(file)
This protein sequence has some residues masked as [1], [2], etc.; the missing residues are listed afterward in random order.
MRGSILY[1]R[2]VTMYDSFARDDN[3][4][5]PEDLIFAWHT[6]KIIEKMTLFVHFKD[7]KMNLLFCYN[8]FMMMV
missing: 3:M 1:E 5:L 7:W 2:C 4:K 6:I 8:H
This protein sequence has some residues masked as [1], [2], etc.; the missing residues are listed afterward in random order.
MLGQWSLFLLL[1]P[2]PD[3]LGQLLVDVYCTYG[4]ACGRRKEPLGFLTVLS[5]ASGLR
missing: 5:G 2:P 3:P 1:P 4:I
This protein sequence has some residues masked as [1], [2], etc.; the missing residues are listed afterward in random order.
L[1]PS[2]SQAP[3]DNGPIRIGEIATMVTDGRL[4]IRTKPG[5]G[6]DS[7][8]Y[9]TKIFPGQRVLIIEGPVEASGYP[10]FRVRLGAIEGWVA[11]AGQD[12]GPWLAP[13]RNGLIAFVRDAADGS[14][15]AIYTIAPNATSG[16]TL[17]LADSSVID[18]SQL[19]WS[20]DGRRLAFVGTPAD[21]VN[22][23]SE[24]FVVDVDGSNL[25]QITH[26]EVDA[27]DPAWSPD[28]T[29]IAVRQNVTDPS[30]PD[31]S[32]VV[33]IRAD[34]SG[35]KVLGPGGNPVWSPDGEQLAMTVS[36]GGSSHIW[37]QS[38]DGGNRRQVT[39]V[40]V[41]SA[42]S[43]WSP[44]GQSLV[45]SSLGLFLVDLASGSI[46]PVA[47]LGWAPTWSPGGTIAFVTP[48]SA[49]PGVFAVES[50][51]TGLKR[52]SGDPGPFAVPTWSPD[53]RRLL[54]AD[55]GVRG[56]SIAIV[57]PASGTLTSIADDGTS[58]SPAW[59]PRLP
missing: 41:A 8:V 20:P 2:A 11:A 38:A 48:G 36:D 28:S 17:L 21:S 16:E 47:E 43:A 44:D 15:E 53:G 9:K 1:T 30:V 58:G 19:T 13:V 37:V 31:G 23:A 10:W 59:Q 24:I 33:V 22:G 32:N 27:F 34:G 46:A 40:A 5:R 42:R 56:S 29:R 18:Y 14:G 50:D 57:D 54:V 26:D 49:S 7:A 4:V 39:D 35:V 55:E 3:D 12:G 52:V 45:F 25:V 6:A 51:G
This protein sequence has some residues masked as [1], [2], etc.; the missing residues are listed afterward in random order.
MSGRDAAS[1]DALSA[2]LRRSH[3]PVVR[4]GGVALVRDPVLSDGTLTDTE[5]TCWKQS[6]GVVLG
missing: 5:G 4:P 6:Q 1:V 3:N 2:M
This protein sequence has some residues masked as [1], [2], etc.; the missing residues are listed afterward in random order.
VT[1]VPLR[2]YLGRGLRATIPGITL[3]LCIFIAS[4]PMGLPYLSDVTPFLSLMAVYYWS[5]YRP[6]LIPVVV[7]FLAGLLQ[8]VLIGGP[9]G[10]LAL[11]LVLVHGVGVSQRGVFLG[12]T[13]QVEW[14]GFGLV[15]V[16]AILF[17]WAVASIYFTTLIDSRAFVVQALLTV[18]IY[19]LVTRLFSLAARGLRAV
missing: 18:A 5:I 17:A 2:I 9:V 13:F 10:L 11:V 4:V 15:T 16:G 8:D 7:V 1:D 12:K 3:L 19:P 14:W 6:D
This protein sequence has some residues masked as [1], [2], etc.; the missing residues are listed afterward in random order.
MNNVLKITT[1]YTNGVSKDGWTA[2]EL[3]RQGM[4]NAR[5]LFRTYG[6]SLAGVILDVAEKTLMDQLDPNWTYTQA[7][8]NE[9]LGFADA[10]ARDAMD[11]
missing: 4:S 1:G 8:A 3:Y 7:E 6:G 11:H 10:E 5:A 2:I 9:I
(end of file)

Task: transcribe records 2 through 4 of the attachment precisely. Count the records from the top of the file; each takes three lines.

This protein sequence has some residues masked as [1], [2], etc.; the missing residues are listed afterward in random order.
MLGQWSLFLLL[1]P[2]PD[3]LGQLLVDVYCTYG[4]ACGRRKEPLGFLTVLS[5]ASGLR
missing: 5:G 2:P 3:P 1:P 4:I
This protein sequence has some residues masked as [1], [2], etc.; the missing residues are listed afterward in random order.
L[1]PS[2]SQAP[3]DNGPIRIGEIATMVTDGRL[4]IRTKPG[5]G[6]DS[7][8]Y[9]TKIFPGQRVLIIEGPVEASGYP[10]FRVRLGAIEGWVA[11]AGQD[12]GPWLAP[13]RNGLIAFVRDAADGS[14][15]AIYTIAPNATSG[16]TL[17]LADSSVID[18]SQL[19]WS[20]DGRRLAFVGTPAD[21]VN[22][23]SE[24]FVVDVDGSNL[25]QITH[26]EVDA[27]DPAWSPD[28]T[29]IAVRQNVTDPS[30]PD[31]S[32]VV[33]IRAD[34]SG[35]KVLGPGGNPVWSPDGEQLAMTVS[36]GGSSHIW[37]QS[38]DGGNRRQVT[39]V[40]V[41]SA[42]S[43]WSP[44]GQSLV[45]SSLGLFLVDLASGSI[46]PVA[47]LGWAPTWSPGGTIAFVTP[48]SA[49]PGVFAVES[50][51]TGLKR[52]SGDPGPFAVPTWSPD[53]RRLL[54]AD[55]GVRG[56]SIAIV[57]PASGTLTSIADDGTS[58]SPAW[59]PRLP
missing: 41:A 8:V 20:P 2:A 11:A 38:A 48:G 36:D 28:S 17:L 21:S 16:E 47:E 43:A 44:D 15:E 53:G 9:K 1:T 30:V 58:G 19:T 13:V 37:V 31:G 23:A 10:W 59:Q 24:I 33:V 22:G 32:N 27:F 34:G 46:A 40:A 5:R 42:R 56:S 29:R 18:Y 14:G 50:D 57:D 54:V 26:D 49:S 7:A 4:V 39:D 35:V 55:E 3:D 12:G 52:V 45:F 25:V 6:A 51:G
This protein sequence has some residues masked as [1], [2], etc.; the missing residues are listed afterward in random order.
MSGRDAAS[1]DALSA[2]LRRSH[3]PVVR[4]GGVALVRDPVLSDGTLTDTE[5]TCWKQS[6]GVVLG
missing: 5:G 4:P 6:Q 1:V 3:N 2:M